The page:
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Pritzker Prize 2022 winner Francis Kere is a masterful manipulator of geometry

Gando Primary School, Kere’s first building, is a low oblong structure of vaulted brickwork, supporting a floating roof — a double layer that protects the interior classrooms from the oppressive heat but also allows for continual air circulation. 

The Pritzker Architecture Prize for 2022, the profession’s highest honour, has been awarded to Francis Kere, a West-African architect who, in 20 years of a Berlin-based practice, has created a lyrical portfolio of imaginative buildings. “Through buildings that demonstrate beauty, modesty, boldness, and invention, and by the integrity of his architecture, Kere gracefully upholds the mission of this prize,” says the official statement of the Pritzker Prize committee.

In a world glutted with design sameness and mediocrity, it is rare to find architectural work so exceptional and thoughtful it clearly stands the tests of time and culture; to find that it has been recognised and rewarded for these qualities is itself surprising. Kere’s work defies the normally easy categorisation of architecture, and falls somewhere between cultural relic, social catalyst, and contemporary art. In the first mesmerising glance is visible its West African roots, a buoyant modernism, and a risk-taking intelligence that tests its certain place in an uncertain time.

Other than schools and medical facilities, his work in Africa includes two parliament buildings — the National Assembly of Burkina Faso and Benin National Assembly — as well as the Startup Lions Campus in Kenya, an information technology campus, and the Burkina Institute of Technology, among other projects.

Francis Kere.

Francis Kere.

“I grew up in a community where there was no kindergarten, but where the community was your family,” he says. “Everyone took care of you and the entire village was your playground. My days were filled with securing food and water, but also simply being together, talking together, building houses together.”

Set in his own village, his very first building, the Gando Primary School, ensured it did not remind him of the dark dank structures in which he spent much of his childhood. The school is a low oblong structure of vaulted brickwork, supporting a floating roof — a double layer that protects the interior classrooms from the oppressive heat but also allows for continual air circulation. The school’s simple layout masks a complex artistry of engineering that creates thermal comfort in extreme weather conditions. Kere is a masterful manipulator of geometry and mixing diverse materials — part and parcel of a training he received in carpentry, furniture making and roof construction in his early years in Germany.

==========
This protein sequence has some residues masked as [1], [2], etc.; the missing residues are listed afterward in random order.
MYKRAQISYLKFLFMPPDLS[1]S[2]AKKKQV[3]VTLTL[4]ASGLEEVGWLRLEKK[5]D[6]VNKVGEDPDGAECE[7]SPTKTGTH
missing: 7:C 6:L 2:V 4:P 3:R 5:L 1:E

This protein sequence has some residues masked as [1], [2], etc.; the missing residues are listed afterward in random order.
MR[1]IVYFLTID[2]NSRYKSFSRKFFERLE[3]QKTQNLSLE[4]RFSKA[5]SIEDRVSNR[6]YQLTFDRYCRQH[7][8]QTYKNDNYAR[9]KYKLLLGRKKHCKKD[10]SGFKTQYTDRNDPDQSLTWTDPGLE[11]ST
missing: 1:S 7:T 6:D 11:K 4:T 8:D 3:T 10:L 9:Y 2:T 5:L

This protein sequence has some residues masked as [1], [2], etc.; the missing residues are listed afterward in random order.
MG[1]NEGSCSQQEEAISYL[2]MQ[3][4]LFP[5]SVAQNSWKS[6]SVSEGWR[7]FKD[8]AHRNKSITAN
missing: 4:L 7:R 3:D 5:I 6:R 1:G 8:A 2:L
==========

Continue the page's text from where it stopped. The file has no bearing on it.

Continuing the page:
Felt humanism

Much of his work consequently reflects a genuine and felt humanism, the efforts of a man in close touch with his culture and environment, the very currency of invention and discovery.

Nothing suggests these qualities more succinctly than his design response at the Serpentine Pavilion. London’s pastoral green and deadpan English garden setting was fittingly embellished with African colour and texture, in a building that stood its cultural ground and gave a keynote signal firmly rooted in the aspirational state of architecture.

The pavilion’s design is inspired by African public traditions of meeting and ‘communing under a sacred tree’. A circular wall of indigo modules detaches from a spreading umbrella-like structure and funnels rainwater to its centre. “I am hoping to push people to dream and undergo risk. It is not because you are rich that you should waste material; it is not because you are poor that you should not create quality. We are interlinked, and concerns in climate, democracy and scarcity are concerns for us all.”